The letter which follows was written after reading about writing to your past self. I struggle with my visibility and talking openly and freely about my sexuality, but this letter, as personal as it is, is something I am proud of. If you read it, I hope you find some comfort in the journey many of us take and struggle through. You are not alone.
I know you remember her blonde hair and the butterfly-dying, nail-biting sensation that you wanted to be her, to embody her body and become the girl your mother would love. But your eyes were never as blue and she was better behaved than you. Your mother said so and you swallowed her disappointment whole. You realise now how much you loved her: how much you wished to become her so you could love her. But can you imagine? Two seven year old girls brazen in their love with undiluted dreams of a future together? Can you imagine? I’m afraid the answer still sounds like no, still sounds like a denial of the wishes resident in our bones.
And this is because you still remember the fear, the hungry maw of truth when someone finally loved you. When she said I’m a lesbian, when she said I like girls and you suddenly felt too much girl to handle, too much girl to hide. And you ran. You ran to the bitter taste of laughter echoing in your parents’ throats because they found her admission hilarious, because they teased you, loaded girl crushes into a gun and shot you through; taught you that dishonesty is the best policy. You ran because the truth was you were afraid because her courage made you human. Her courage made every thought you ever had flesh real and something to aspire to. But laughter can choke you and they made jokes about how she watched you undress through the keyhole; they didn’t stop until you began to look at your own body through a keyhole and you are only just learning how to stop.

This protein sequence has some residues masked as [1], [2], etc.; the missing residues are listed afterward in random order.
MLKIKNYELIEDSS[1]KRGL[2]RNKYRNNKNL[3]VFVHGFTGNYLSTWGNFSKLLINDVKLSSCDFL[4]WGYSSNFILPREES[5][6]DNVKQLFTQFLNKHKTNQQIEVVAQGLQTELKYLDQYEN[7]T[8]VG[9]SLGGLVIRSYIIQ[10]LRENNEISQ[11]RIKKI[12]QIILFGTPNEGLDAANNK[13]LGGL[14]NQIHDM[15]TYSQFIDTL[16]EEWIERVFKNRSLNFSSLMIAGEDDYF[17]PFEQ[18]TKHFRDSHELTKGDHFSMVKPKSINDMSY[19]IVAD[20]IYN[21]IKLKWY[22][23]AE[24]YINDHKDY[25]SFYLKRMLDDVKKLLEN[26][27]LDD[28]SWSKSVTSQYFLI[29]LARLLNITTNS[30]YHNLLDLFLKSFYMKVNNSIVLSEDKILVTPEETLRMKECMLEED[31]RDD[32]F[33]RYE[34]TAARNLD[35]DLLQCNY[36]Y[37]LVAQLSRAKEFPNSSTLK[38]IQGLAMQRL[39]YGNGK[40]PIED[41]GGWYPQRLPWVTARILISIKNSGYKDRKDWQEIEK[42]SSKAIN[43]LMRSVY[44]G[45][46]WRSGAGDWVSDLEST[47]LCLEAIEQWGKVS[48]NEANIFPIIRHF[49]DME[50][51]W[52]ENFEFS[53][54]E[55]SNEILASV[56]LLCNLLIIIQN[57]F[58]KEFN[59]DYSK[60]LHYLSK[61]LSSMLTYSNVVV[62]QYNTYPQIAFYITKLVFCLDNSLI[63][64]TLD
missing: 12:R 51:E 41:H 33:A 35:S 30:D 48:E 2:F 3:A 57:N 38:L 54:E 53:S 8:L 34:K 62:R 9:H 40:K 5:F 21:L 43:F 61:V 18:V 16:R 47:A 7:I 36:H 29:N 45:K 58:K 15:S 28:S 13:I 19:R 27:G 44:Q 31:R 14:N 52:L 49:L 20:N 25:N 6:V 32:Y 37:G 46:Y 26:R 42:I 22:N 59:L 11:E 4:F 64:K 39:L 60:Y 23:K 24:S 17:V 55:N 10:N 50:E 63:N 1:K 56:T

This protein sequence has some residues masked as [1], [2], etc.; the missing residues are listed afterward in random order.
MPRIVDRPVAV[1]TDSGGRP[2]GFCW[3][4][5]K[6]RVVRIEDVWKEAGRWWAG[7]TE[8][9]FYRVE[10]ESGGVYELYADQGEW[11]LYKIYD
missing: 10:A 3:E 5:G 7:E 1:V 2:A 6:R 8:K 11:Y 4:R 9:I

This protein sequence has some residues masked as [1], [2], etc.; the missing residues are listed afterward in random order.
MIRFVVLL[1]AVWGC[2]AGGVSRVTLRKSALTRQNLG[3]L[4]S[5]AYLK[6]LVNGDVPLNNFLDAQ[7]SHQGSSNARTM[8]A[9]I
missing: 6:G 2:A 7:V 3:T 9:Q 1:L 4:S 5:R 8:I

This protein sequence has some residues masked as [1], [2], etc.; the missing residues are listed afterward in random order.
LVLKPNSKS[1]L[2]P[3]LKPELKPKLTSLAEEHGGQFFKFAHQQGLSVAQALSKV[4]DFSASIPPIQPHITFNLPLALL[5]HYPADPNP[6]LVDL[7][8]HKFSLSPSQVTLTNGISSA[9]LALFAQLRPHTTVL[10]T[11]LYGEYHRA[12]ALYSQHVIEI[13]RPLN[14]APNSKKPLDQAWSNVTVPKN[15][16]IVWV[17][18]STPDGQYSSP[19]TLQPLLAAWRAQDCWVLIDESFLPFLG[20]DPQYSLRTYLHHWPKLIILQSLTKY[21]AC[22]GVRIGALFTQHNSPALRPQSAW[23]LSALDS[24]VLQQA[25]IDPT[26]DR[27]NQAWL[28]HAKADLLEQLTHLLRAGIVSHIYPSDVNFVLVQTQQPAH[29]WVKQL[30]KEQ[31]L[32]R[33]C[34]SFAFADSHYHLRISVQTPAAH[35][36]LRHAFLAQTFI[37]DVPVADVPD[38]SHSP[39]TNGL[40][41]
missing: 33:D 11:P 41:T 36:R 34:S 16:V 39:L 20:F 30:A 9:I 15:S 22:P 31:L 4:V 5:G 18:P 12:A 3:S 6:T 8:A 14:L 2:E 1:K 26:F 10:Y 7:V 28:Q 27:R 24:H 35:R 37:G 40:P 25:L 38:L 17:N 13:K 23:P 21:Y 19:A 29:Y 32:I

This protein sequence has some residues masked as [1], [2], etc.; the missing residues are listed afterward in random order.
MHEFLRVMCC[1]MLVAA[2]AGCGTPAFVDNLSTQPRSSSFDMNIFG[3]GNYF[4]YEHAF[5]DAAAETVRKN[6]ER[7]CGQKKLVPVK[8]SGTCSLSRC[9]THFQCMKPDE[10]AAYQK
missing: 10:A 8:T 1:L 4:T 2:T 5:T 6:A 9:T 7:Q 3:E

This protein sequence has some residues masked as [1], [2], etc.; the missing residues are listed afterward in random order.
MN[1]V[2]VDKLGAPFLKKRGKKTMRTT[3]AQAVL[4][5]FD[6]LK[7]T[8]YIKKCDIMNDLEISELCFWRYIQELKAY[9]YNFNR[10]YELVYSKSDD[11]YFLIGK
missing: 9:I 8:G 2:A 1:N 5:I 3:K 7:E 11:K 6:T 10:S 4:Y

You cannot forget the girl who loved us. You remember her as well as I do. The secrets. If walls could talk. You would silence them with rags torn from blouses: you would paint over their damp mouths. You loved each other in silence; pushed each other on the swings; whispered sweet nothings; believed in the innocence; never for a second believed it was wrong. But shame creeps like ivy. Shame lets itself in even when the doors are locked. A plague tugging at your teeth and the hands which used to hold each other; hot breaths just memories and moments you wish you could forget. She’s married now. She’s married to a man and the red plague cross has been scrubbed clean from her door. I’m sure if you looked close enough you’d find the flecks of a life once lived, but at your fingertips they fall away and crowd beneath your nails. You’ll always be the one carrying the heavy. You must learn to put it down.
Remember when you were put down? Smothered by the boy you fell in love with, thinking he was the cure. Paintbrush in hand, you attempted to paint over your own red cross because he hated you for you, loved you for everything you became for him. He teased you for loving beyond him, punished you for not judging anyone on gender and sex. You love them for something he could never understand because he never loved you, for you. That’s so gay and biphobia decorating his bedroom walls. The walls within which you struggled to breathe. The walls within which you became a thing. Something to be broken. To be rebuilt in a fashion after him.
The chisel marks remain. You’ve stopped trying to cover them up. You cannot erase how you loved in spite of yourself. You cannot erase how much weight you rested in his chest or how much you believed him when all you wanted was to be believed yourself. I know the blonde hair and blue eyes haunted you then. I know her courage came back to visit with an I told you so and no matter how hard you tried to drown her, give her to the sea, she would return, a glistening mermaid with a siren-song heart. You almost took a harpoon to who you were. Almost. Almost took yourself for granted and rebuilt a woman made of stone with sharp edges and an immovable frown.
Eventually you remembered yourself. You remembered the beauty that is being as bold as you deserve. And the moment you found freedom you found it in clubs, in dancing, in the feel of hands on your hips. The slow yet necessary settle into who you really are. The slow exhale. The steady discovery. You like girls. You like boys. You like everyone. You are not curious and you never were. You knew, yet dressed in every colour except pink, purple and blue. I know how exciting it is to wear this skin. I know how proud I am to watch you shrug off old layers of guilt. I know how precious it is to love you again. How precious it is to know that it does not matter that we’re not blonde girls with blue eyes. How precious it is to know our eyes turn more grey with age and the laughter you lived in will become a shell of itself. How precious it is to know we have finally built ourselves a home, a home which is not made of stone.
We have built a house of soft pillows and freshly laundered sheets. Mermaids woven through with thread. Courage lining every foldable edge.